Looks like I stopped reading for a week.
Not a chance.
It's just that I was reading four things at once. I can't read In In Cold Blood
right before bed...too creepy. And I have a couple of things on the TBR to finish before I start the Head, Shoulders, Knees & Toes challenge
on 2/1/07. So I did finish a couple of things today. If God Wanted Us To Travel
by David Brenner
Published in the early 90s, and shows its age. The Polish, Jew, Nazi etc jokes get old in a hurry. The terrorist/security jokes just aren't funny anymore.
Not that there's nothing here. The short anecdotes & stories are very enjoyable and very real...when David doesn't get puffed with his celebrity status. I imagine that a lot of this might be better heard than read.
In general, this was a good book to read at work...short amusing bites, easy to put down & pick back up. And thanks to ThanksMom for the gift!The Ship Who Won
by Anne McCaffrey & Jody Lynn Nye
Pat, formulaic, enjoyable nevertheless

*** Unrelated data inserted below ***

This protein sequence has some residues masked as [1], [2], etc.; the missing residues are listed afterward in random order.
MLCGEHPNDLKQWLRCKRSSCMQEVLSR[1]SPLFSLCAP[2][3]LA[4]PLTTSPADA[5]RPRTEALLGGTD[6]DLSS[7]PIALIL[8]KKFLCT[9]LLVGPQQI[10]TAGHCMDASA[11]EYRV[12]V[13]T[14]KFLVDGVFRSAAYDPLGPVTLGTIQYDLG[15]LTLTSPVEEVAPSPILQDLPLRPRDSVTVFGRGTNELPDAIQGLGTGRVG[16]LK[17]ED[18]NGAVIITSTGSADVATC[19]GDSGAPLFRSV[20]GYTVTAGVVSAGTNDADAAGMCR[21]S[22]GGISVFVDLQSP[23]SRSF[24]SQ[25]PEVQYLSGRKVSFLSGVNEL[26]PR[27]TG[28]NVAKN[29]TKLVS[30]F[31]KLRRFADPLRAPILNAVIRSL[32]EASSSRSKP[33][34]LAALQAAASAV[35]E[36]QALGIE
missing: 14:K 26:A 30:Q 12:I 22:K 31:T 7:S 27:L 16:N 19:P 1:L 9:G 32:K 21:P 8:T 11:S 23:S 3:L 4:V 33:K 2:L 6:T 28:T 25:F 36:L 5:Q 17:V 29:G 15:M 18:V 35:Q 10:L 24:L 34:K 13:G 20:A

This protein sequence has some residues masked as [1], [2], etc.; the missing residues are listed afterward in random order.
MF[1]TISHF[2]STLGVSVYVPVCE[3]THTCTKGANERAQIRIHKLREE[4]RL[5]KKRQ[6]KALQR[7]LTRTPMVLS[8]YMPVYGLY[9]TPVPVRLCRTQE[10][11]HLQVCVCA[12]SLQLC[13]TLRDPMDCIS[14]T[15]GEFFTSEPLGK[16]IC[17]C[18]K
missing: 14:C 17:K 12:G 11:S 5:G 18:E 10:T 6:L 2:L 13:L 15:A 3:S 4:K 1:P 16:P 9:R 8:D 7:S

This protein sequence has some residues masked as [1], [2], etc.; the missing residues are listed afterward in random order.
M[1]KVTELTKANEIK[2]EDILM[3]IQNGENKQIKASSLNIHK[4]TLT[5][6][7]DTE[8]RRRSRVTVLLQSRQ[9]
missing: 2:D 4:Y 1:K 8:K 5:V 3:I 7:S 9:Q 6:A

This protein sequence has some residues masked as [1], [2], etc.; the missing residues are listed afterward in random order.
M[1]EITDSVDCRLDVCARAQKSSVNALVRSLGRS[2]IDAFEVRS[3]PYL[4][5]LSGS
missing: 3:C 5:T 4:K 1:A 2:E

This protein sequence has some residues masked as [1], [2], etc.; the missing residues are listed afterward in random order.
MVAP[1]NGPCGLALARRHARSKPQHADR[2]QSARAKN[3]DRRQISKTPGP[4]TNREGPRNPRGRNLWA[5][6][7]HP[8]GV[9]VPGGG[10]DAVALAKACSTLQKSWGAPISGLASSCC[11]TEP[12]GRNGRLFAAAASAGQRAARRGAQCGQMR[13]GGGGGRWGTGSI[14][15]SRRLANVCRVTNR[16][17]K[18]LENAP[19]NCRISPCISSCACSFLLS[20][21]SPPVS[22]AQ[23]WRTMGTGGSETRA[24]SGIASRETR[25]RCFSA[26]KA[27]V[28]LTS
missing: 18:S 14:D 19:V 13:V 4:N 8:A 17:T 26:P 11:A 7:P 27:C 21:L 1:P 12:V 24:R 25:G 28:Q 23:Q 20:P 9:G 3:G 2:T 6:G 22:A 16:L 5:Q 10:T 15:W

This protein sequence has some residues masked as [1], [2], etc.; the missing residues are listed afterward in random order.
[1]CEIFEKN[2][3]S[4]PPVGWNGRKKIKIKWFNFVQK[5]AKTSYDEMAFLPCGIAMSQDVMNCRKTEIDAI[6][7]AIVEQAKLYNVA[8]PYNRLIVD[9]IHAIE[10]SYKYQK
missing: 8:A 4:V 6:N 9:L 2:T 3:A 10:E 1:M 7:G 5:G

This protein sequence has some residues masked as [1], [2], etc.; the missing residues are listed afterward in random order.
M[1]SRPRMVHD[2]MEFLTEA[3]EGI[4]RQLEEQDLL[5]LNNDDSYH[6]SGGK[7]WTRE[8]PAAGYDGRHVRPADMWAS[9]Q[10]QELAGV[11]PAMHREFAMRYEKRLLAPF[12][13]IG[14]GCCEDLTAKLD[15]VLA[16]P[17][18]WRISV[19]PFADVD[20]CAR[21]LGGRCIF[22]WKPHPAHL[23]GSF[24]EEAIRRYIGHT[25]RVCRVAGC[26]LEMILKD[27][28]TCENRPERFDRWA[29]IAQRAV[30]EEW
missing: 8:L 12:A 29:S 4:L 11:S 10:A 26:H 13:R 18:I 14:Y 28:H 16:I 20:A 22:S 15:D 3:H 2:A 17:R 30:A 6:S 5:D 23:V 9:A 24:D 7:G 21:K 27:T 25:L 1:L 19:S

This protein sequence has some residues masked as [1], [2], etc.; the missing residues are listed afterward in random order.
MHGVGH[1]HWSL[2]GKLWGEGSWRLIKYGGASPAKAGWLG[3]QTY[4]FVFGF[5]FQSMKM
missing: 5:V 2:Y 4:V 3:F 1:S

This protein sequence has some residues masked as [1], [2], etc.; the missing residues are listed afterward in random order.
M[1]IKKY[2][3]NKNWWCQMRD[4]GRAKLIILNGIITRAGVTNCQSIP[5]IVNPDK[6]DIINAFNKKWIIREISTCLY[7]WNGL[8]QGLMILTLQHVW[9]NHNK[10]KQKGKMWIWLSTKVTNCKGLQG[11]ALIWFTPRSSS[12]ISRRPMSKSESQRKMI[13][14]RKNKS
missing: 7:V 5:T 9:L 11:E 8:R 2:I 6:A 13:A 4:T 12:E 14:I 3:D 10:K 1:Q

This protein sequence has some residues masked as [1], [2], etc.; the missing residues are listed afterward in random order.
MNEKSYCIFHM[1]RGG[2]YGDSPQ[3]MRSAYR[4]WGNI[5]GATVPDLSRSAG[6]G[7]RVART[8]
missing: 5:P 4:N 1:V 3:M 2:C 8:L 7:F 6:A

I'm not a hard-core SF person (and I guess this probably doesn't qualify), but I generally enjoy this series, co written by AM & other authors. This book is a little pat, a lot formulaic...the climax & denouement in particular remind me of preset dominoes falling into place just so. But still, the characters are enjoyable, and I enjoyed it enough to take it into the shower to get a few more pages read.
And lastly...Bride of Dark and Stormy
Oh, how silly...the first 10 of the year for this. But honestly, I haven't enjoyed a book in ages.
This book is a compendium of entries into the yearly Bulwer-Lytton Fiction Contest
. Bulwer-Lytton is the author who penned the immortal words, "It was a dark & stormy night..." He was well known for his purple prose...and in his honor, aspiring wordsmiths can enter this yearly contest for the worst possible opening sentence of a book.
Unfortunately, this is a BookCrossing bookring book, and it has to move on. Fortunately, I have the entries on the website to keep me warm. My favorite 2006 entry:
"I know what you're thinking, punk," hissed Wordy Harry to his new editor, "you're thinking, 'Did he use six superfluous adjectives or only five?' - and to tell the truth, I forgot myself in all this excitement; but being as this is English, the most powerful language in the world, whose subtle nuances will blow your head clean off, you've got to ask yourself one question: 'Do I feel loquacious?' - well do you, punk?" Stuart